Publications by authors named "Tahereh Chavoshi"

2 Publications

  • Page 1 of 1

Acupuncture and botulinum toxin A injection in the treatment of chronic migraine: A randomized controlled study.

Caspian J Intern Med 2017 ;8(3):196-204

Department of Anesthesiology, Anesthesiology Research Center, Guilan University of Medical Sciences, Rasht, Iran.

Background: Migraine is a common type of headache. Sometimes adequate pain relief is not achieved by conventional treatments. Acupuncture and botulinum toxin-A injection are known as non-pharmacological interventions for this purpose. The aim of this research was to compare the effect of acupuncture with botulinum toxin-A injection and pharmacological treatment in controlling chronic migraine.

Methods: This clinical trial was conducted on patients with chronic migraine in the North of Iran during 2014-2015. Eligible patients were randomly allocated to groups receiving acupuncture (A) or botulinum toxin A (B) and controls (C) by designed quadripartite blocks. All patients were evaluated at baseline, one, two and three months after treatment using visual analogue scale (VAS) score and other parameters. The analysis of data was performed in SPSS software Version 19.

Results: One hundred fifty patients (48 males and 102 females) completed this study. During the 3- month study, the pain severity significantly diminished in three groups (P=0.0001), with greater reduction in group A (P=0.0001). The number of days per month with migraine, absence from work and the need for medication significantly decreased in three groups at 3 times of evaluation (p<0.05) with fewer side effects in group A (P=0.021).

Conclusion: Acupuncture, botulinum toxin-A injection and pharmacological treatment have beneficial effects on chronic migraine; however, acupuncture showed more effectiveness and fewer complications.
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http://dx.doi.org/10.22088/cjim.8.3.196DOI Listing
http://www.ncbi.nlm.nih.gov/pmc/articles/PMC5596191PMC
January 2017

A Survey on Transfusion Status in Orthopedic Surgery at a Trauma Center.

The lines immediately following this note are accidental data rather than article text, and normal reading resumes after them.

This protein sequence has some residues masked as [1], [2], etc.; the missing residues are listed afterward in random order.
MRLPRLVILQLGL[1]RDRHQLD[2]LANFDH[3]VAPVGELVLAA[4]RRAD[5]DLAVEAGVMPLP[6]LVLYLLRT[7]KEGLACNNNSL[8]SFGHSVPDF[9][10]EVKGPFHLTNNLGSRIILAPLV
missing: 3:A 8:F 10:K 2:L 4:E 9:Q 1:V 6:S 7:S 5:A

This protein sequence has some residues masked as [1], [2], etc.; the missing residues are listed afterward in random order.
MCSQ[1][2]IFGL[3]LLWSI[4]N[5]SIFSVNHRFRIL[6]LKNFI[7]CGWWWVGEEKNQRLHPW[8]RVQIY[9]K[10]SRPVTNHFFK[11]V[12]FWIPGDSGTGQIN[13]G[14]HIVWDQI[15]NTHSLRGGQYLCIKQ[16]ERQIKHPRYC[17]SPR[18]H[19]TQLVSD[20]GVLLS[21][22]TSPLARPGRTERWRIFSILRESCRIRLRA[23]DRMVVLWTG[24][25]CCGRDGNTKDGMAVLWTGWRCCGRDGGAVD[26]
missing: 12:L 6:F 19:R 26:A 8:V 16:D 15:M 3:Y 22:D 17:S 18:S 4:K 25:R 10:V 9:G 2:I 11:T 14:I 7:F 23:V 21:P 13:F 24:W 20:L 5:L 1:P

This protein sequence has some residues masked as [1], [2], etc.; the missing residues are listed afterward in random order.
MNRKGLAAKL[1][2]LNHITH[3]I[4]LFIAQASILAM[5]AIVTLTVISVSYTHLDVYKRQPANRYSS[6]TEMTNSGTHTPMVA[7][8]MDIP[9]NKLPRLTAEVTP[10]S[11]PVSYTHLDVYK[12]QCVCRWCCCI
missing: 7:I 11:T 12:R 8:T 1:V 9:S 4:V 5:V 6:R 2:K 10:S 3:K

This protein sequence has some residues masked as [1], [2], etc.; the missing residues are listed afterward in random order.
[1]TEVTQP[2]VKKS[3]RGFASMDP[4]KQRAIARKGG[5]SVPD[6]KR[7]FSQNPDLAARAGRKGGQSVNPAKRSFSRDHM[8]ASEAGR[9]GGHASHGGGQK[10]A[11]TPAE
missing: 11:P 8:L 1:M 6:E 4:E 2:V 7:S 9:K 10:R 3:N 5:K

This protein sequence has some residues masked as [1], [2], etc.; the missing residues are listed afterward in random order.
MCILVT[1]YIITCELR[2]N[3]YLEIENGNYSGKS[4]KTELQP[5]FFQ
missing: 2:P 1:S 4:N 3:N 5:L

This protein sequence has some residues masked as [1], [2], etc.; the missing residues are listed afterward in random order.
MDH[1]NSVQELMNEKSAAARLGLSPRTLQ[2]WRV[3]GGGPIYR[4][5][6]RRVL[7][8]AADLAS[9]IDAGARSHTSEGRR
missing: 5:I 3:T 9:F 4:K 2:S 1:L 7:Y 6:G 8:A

Arch Bone Jt Surg 2016 Jan;4(1):70-4

Anesthesiology Research Center, Guilan University of Medical Sciences, Rasht, Iran.

Background: Increased costs and mortality associated with inappropriate blood transfusions have led to investigations about blood request and blood transfusion techniques. We investigated the transfusion status in patients who underwent orthopedic surgery in Poursina Hospital (Rasht, Iran) to optimizing blood usage and determine if a scheduled transfusion program for every orthopedic surgery could improve blood transfusion management.

Method: In this descriptive-prospective study, all orthopedic surgeries in Poursina Hospital, Rasht, between April to June 2013 were reviewed. All patient information was recorded, including: demographics, type of surgery, hemoglobin level, cross-match test, duration of surgery, and blood loss, and transfusion. Based on the one-way ANOVA and independent samples test analysis, cross-match to transfusion ratio and transfusion possibility, the transfusion index, and maximal surgical blood order schedule were calculated to determine blood transfusion status.

Results: Among 872 selected orthopedic surgery candidates, 318 of them were cross-matched and among those, 114 patients received a blood transfusion. In this study, the cross-match to transfusion ratio was 6.4, transfusion possibility 36.47%, transfusion index 0.6, and maximal surgical blood order schedule 0.9.

Conclusion: We found that blood ordering was moderately higher than the standard; so it is highly recommended to focus on the knowledge of evidence based on transfusion and standard guidelines for blood transfusion to avoid over-ordering.
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http://www.ncbi.nlm.nih.gov/pmc/articles/PMC4733240PMC
January 2016